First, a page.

Then Donald Trump happened.

Trump mounted a large part of his campaign on singling out the “other.” In response to violence like the San Bernadino mass shooting, he called for “a total and complete shutdown of Muslims entering the United States until our country’s representatives can figure out what is going on” — which many legal experts think would be unconstitutional. He claimed he remembered seeing thousands of Muslims in the United States celebrating the 9/11 attacks, which local police say didn't happen.

And he also wouldn't rule out the idea of forcing Muslims in the US to register in a database or carry special ID.

His statements came against a backdrop of increasing hate crimes against Muslim Americans. Surveillance of Muslim communities and places of worship is already the norm; for her part, Clinton didn't give much indication that she would change this reality, either.

Trump has also been accused of racism against black people multiple times throughout his career. He was a vocal supporter of the “birther” movement, which questioned if President Barack Obama was indeed a US citizen. And on the campaign trail, Trump was slow to condemn white supremacists who back his candidacy.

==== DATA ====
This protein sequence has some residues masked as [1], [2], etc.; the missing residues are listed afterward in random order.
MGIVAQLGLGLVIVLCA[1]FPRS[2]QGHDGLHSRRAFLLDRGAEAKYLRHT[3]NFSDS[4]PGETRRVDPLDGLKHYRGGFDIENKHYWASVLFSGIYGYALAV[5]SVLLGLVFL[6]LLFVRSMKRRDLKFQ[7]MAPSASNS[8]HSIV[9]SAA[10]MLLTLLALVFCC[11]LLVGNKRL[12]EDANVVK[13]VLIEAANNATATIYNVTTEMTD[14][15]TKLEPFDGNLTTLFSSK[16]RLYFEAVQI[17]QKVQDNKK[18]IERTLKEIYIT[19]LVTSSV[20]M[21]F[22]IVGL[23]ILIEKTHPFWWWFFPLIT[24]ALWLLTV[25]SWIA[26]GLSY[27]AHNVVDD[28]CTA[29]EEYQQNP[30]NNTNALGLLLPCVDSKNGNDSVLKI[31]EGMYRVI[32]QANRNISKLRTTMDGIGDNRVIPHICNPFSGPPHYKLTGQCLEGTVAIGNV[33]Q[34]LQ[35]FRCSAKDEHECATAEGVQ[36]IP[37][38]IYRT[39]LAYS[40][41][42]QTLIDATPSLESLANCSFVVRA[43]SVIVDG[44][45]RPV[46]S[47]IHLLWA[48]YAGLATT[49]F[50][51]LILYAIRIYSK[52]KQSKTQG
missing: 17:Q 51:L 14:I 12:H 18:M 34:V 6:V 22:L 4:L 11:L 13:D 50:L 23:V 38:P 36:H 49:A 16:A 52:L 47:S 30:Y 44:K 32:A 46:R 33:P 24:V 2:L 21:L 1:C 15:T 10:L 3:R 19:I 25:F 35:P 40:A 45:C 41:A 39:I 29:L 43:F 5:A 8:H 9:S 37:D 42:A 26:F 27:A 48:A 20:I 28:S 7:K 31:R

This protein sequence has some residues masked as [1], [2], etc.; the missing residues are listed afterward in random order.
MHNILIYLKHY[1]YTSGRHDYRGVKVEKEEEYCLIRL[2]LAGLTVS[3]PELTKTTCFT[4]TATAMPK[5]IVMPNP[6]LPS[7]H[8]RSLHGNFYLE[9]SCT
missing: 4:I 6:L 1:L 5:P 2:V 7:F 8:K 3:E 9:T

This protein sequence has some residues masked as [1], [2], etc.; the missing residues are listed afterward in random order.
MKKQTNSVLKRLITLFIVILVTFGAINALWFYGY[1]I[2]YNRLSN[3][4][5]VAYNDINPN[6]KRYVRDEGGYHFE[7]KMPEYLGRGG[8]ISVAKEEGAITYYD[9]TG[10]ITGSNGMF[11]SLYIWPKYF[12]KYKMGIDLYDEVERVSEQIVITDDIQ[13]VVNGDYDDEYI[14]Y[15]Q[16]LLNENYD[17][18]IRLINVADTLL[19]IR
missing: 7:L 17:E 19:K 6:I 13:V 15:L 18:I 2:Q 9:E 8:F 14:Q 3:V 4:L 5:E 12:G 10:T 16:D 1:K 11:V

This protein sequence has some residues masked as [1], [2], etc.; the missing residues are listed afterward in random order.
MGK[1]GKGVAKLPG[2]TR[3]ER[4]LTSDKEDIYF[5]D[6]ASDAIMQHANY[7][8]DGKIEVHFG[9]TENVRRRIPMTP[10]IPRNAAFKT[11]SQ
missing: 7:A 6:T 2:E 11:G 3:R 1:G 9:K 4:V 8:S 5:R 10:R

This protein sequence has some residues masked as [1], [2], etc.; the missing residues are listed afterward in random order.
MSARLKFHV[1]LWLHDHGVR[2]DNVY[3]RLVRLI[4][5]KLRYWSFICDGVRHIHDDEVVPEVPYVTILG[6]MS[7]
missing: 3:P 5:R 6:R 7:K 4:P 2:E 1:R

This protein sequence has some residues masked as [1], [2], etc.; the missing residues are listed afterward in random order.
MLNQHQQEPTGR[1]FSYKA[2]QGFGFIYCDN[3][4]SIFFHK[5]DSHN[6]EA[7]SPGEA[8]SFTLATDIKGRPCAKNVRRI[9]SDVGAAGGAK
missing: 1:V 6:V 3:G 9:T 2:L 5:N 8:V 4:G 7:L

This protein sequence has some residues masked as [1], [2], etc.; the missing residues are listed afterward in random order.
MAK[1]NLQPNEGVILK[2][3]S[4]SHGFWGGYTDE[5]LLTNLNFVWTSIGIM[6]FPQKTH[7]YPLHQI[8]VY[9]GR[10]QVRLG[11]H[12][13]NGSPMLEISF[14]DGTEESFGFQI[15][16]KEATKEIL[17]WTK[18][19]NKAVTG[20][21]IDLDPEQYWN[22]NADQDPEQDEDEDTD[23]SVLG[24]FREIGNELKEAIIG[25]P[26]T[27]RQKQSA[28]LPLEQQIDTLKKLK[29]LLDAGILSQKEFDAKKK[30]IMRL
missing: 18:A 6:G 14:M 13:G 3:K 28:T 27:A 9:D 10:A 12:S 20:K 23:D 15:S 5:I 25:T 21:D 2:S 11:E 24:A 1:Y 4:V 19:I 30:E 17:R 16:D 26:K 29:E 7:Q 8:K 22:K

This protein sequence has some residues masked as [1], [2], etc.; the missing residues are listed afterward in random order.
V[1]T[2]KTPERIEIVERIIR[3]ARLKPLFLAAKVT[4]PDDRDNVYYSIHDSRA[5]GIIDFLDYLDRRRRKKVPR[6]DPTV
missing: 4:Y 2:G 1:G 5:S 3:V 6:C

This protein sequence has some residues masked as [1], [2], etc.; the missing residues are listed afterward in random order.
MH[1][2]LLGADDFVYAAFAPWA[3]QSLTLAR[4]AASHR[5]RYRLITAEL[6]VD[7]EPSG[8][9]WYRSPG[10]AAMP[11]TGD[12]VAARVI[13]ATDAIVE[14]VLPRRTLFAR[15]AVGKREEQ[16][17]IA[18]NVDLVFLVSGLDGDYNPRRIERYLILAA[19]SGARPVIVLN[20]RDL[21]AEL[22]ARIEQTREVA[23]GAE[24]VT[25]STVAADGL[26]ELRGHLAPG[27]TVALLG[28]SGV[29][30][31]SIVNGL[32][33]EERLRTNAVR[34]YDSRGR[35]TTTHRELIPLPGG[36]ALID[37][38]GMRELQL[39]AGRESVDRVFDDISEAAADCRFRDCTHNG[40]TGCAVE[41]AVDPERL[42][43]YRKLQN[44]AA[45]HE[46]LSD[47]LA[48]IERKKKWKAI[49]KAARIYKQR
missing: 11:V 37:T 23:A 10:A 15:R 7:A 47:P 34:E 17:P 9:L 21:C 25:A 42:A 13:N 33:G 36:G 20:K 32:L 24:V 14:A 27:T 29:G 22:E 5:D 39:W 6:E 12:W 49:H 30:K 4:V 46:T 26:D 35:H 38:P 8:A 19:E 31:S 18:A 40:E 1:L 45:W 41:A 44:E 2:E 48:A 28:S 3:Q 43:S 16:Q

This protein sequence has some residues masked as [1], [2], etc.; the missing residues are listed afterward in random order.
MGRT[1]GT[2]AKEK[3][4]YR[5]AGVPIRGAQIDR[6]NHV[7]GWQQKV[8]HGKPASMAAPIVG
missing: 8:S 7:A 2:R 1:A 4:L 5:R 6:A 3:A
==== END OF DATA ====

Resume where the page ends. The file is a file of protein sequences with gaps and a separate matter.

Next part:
This, at a time when the Black Lives Matter movement was highlighting racism in US law enforcement.

While some groups of people were shoved into the spotlight, others were largely forgotten, such as the Native populations of the US. The incendiary presidential race monopolized attention as an indigenous movement to block an incursion on their lands by the Dakota Access Pipeline played out in the country's Midwest.

With a country so divided and inequality so rampant, Global Voices contributor Tori Egherman made a touching plea for unity and equality two months before the November vote:

Now, more than ever, it’s time for the United States to make good on its promise to its citizens and its promise to those seeking refuge. Life. Liberty. Home. We have to make the minorities among us feel safe. That is the very least of our responsibilities.

We have to put aside our own pain and our own past and all that baggage we carry and make the American Dream of home and life without fear real for everyone.

Even though many Global Voices contributors cannot vote in the US, we felt invested in this American presidential race like few elections before. That's why every Wednesday between October 26 and the election, we got together to talk about the latest news coming out of the US elections: our hopes, worries and fears.

You can watch the series below:

Read our complete coverage of the US presidential election: